Tech companies already use podcasts, webcasts and video to market their products and service offerings, while online discussion forums and the blogosphere are used to solicit free feedback and suggestions for their products.
They have also started to engage bloggers to create awareness of new products by inviting them to do trial runs and pre-launch product reviews. This can work both ways though. A bad review may hurt a brand, but an endorsements from an established blogger can be powerful marketing.
Financial institutions – still on the sidelines
On the other hand, financial institutions in general, are still contented to be wallflowers in the realm of social media. They do not engage much at all. This is not surprising as strict industry regulations and compliance issues prevent many banks from embracing the 'open transparency' that social media requires.
The only platform most of them seem to be in is LinkedIn. Although some banks have a Facebook page, most of the accounts seem to be opened by fans, rather than the lenders themselves.
Still, there are signs that some financial institutions are beginning to experiment with social media. Banks like Citibank and HSBC have discussion forums on their websites to get feedback from customers. While Standard Chartered Bank in Hong Kong has its own Standard Chartered TV on YouTube.
Management consultancies – some are greater converters than others
Management consultants probably have the most to gain from engaging in social media, especially in promoting their thought leaders. Many partners from these firms already have their articles posted on the company's website. These thought leadership pieces could potentially reach out to a wider base if they also have their own blogs or twitter accounts, or if they are linked to bookmarking and news sharing sites like Delicious, Digg and Reddit.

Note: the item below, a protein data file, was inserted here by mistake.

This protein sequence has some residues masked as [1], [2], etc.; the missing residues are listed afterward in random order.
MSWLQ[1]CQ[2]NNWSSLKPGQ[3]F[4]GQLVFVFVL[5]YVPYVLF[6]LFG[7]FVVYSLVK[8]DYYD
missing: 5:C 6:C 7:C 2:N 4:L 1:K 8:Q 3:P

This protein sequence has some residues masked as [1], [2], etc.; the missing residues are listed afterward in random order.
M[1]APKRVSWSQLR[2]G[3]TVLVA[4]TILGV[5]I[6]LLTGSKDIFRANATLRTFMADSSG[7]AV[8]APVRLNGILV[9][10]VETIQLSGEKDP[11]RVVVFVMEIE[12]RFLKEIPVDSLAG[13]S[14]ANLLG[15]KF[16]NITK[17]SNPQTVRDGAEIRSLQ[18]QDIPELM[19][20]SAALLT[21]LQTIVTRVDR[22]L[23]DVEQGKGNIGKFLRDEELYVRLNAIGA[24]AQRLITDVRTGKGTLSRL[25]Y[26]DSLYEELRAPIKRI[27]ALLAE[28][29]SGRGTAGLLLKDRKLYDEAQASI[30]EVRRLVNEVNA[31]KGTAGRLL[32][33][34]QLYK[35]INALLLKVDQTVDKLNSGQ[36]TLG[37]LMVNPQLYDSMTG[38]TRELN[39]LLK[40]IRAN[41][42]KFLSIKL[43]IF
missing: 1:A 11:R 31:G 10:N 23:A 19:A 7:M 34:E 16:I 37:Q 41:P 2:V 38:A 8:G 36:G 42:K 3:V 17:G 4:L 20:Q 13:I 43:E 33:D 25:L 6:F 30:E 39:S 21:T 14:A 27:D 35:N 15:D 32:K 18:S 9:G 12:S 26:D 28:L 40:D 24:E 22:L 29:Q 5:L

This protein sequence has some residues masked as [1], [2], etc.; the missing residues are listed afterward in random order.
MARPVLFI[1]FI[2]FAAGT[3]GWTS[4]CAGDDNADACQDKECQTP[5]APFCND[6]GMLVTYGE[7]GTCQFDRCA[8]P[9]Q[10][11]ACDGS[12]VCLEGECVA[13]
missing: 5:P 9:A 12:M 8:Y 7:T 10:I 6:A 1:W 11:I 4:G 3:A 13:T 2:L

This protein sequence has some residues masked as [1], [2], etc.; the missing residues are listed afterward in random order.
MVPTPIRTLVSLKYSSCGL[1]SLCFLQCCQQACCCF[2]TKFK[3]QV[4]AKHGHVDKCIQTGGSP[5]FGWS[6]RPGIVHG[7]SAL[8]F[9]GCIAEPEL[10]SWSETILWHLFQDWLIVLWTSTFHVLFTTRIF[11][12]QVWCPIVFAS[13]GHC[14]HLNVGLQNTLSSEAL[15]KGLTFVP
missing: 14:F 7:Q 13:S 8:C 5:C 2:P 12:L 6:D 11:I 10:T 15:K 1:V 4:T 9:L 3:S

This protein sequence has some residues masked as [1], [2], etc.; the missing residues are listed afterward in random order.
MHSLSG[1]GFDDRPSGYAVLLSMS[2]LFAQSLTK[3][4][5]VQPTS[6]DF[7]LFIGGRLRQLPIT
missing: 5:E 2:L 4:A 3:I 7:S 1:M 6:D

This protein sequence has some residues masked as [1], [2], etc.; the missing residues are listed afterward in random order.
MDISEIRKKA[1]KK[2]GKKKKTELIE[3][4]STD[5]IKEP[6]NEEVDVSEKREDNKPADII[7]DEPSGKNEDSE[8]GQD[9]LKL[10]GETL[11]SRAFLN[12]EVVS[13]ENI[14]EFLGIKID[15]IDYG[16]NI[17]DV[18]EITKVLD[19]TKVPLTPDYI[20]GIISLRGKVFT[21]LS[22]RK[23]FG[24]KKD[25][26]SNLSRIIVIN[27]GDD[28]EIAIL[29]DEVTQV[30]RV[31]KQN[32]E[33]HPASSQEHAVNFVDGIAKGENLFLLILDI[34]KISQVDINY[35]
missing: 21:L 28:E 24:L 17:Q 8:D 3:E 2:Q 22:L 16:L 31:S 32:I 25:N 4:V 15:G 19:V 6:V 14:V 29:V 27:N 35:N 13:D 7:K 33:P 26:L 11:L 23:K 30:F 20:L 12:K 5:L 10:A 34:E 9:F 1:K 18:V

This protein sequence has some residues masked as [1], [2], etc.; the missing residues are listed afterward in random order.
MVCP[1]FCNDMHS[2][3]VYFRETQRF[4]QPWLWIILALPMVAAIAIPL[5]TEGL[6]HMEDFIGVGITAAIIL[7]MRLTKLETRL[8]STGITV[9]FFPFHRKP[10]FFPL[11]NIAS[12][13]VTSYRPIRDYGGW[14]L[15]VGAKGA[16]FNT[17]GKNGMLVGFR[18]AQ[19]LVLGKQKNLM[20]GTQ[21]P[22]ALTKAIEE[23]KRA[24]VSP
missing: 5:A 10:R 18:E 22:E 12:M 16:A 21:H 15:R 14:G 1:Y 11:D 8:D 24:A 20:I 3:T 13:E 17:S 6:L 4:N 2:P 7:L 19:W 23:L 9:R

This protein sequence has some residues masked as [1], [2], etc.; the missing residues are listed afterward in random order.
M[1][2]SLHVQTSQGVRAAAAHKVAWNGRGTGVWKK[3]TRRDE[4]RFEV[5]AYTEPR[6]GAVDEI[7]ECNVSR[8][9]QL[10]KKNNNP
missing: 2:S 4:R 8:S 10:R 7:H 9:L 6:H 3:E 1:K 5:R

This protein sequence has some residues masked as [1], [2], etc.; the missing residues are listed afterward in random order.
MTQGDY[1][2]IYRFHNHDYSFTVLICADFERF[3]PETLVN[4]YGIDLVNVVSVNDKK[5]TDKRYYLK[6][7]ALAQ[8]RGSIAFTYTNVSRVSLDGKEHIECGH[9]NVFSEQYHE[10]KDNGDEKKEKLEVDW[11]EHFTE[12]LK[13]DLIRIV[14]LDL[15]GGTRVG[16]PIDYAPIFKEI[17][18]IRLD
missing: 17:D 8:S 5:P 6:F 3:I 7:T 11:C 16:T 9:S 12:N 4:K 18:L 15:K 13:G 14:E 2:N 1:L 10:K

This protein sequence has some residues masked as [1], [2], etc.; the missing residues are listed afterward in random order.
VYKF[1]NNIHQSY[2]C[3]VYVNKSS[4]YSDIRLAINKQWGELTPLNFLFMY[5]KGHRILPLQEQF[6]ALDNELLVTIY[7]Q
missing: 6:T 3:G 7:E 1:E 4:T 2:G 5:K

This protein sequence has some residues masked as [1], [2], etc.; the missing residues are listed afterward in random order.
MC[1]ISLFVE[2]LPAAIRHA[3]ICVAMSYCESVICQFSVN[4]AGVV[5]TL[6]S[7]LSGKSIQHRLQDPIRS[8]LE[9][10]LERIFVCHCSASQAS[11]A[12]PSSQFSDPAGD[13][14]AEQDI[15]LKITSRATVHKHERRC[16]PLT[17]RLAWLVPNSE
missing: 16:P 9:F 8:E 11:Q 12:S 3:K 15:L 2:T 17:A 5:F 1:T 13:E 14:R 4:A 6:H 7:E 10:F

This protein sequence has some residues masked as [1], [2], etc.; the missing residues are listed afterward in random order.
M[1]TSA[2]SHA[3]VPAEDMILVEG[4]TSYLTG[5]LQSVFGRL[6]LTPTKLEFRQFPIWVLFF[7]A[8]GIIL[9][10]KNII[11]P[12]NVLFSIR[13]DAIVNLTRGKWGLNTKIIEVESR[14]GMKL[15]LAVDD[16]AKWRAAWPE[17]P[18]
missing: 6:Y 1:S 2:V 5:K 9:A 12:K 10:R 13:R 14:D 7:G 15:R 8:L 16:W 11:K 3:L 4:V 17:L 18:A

Deloitte Consulting and McKinsey are two of the best examples of management consultancies that are fully exploiting social media to promote their thought leaders. They use platforms such as Delicious and Digg to draw more people to their websites. By starting a discussion forum on their articles, they are able to provide links back to their corporate website showcasing more of their services. This, in turn, generates more traffic hits and eyesballs, and potentially, new clients.
Unfortunately, as well as Deloitte, McKinsey and Accenture, most management consultancies have yet to jump on the social media bandwagon.
The only social media channel that all companies across the three industries seem to be on is LinkedIn. This is to be expected. Unlike other social networking sites, the approximate 50 million registered users on LinkedIn are professionals looking to connect with like-minded peers, or to create their own business connections.
The site's large treasure trove of professional contacts has become a popular "go-to" place for human resources personnel. Because it also has different groups for any number of organizations or special interest groups, companies also find LinkedIn especially useful when looking for candidates with a specific set of skills.